A Letter To My Son On Turning 18 And Milestones To Come

Dearest Tyler, I am writing a letter to my son just a few weeks after you turned 18. Legally, you are the age of majority, but you have a ways to go until maturity. A lot has changed between us for the good since the letter I wrote you as the coronavirus spread, causing many unexpected challenges. Thankfully, our family survived the most challenging time for many people who lost family members.

Why Am I Writing This Letter? Like I have said a million times silently or out loud, I love you with all my heart. As a parent, I want the absolute best for you and your sister, Alex. As a teen, it is your nature not to listen to advice.

There is always a perfect time to share some of my experiences and pass on some lessons about money and life. Indeed, I share much of the wisdom I gained from my mom to you and Alex, just as I share my grandmother’s words (my mom’s mother) who perished in the Holocaust.  She was your great grandmother, and she often said, “Poor or rich, money is good to have.”


Invest In Yourself

The best gift I can give you is to tell you to invest in yourself. Now is a good time for you to invest your time and energy to get what you want out of your life.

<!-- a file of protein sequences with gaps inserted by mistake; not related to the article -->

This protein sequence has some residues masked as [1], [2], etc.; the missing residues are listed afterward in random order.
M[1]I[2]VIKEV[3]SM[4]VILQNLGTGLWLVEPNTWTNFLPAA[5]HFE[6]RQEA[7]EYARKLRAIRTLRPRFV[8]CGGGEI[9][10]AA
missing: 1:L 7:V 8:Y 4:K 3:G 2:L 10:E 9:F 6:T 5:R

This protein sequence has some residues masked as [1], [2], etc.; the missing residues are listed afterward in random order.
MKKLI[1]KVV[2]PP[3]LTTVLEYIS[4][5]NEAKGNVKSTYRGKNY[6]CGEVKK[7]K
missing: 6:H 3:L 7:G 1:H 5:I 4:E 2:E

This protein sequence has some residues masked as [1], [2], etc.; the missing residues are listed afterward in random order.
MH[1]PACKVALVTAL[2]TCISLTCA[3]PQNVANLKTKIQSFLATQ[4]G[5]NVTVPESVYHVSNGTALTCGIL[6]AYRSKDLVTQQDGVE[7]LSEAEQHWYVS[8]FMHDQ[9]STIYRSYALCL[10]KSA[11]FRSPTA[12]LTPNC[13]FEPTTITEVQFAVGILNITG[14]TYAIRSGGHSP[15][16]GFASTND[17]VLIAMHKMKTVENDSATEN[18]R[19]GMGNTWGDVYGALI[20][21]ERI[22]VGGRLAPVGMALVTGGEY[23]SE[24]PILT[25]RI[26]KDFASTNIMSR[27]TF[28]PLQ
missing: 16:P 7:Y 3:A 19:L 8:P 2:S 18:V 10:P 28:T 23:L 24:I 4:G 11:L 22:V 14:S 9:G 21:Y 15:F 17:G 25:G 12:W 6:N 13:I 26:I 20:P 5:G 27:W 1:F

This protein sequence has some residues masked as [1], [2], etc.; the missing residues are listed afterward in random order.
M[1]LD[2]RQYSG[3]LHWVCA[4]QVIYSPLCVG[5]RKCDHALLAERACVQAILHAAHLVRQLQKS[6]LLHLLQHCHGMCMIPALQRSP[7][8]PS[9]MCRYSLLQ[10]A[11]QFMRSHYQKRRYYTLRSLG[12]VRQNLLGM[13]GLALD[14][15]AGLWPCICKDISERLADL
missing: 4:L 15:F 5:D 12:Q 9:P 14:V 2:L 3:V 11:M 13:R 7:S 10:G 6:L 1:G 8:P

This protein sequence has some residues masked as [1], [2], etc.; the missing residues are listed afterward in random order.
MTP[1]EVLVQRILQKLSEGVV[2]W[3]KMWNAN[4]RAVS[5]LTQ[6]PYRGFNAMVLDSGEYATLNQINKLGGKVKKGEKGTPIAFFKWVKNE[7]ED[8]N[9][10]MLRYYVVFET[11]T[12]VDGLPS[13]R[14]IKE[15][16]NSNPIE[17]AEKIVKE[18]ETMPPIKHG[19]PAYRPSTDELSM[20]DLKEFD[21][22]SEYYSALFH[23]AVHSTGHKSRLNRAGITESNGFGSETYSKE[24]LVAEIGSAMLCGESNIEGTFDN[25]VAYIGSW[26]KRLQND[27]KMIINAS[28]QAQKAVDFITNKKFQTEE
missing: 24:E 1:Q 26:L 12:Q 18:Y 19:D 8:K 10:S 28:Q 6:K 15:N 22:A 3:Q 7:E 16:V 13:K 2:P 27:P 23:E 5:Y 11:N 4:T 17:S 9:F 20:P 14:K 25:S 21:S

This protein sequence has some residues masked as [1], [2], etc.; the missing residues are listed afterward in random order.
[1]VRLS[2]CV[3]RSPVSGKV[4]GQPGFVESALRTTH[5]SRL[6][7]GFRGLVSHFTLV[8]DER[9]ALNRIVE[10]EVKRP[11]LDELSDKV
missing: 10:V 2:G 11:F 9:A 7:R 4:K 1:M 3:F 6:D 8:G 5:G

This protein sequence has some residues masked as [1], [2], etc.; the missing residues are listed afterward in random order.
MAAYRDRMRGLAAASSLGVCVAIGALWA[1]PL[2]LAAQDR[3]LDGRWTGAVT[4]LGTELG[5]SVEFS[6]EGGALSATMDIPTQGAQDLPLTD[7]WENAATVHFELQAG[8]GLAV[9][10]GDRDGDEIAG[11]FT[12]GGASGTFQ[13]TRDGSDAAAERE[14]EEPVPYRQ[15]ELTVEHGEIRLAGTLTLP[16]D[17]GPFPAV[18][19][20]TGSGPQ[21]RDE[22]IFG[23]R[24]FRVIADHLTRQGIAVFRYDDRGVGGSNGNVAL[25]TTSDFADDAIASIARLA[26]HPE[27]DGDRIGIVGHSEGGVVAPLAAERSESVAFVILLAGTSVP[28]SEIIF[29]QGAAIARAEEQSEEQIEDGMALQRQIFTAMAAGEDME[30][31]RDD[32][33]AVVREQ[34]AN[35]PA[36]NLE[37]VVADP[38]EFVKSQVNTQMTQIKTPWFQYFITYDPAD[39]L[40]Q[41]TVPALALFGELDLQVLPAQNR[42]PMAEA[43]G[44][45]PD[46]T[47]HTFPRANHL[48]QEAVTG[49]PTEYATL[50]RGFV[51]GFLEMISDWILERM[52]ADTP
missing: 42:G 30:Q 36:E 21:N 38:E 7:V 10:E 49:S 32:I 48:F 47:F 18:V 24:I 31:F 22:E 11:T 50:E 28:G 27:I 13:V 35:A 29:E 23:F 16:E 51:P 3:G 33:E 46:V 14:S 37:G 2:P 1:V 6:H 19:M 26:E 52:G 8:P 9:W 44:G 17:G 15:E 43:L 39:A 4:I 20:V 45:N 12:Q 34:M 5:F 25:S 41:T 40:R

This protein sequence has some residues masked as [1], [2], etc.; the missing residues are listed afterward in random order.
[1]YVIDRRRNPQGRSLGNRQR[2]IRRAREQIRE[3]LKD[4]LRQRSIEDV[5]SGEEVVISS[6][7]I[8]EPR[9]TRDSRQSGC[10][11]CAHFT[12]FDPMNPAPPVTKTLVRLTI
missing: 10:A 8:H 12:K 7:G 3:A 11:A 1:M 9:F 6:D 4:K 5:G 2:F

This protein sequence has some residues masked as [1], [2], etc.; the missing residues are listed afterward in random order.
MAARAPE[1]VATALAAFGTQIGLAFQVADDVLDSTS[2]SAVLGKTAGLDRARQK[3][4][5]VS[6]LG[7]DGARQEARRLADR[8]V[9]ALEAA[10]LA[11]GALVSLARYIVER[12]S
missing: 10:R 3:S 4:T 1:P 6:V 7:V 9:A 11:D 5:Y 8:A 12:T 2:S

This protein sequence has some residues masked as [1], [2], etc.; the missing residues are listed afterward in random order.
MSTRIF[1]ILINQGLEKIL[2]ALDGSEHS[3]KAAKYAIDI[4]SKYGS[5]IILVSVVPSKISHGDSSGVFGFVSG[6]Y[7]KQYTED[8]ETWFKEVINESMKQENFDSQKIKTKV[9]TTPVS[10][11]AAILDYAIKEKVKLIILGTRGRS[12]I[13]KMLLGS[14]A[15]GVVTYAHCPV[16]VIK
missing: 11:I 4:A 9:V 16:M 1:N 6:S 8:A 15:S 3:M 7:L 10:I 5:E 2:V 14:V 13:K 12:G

Find Your Passion

Passion may be an overused word. However, doing something well helps if you have strong positive emotions to motivate you towards achievement. Think about your strengths and how you spend your time and energy. Passion is a powerful force that drives us forward, providing meaning to our work, family, and lives.


Save Money To Invest

I am thrilled you are taking an Investments class at school and setting up a portfolio using a simulated stock market game. It is fun to discuss the market, the economy and learn about different stocks from you.

As Mark Twain (and many others) said, “Find a job you enjoy doing, and you will never work a day in your life.” I know you can achieve success and have a “can-do” attitude. Tyler, understand what you don’t know, and that is not a weakness. Instead, it is a weakness to think you know everything and are not open to learning more.

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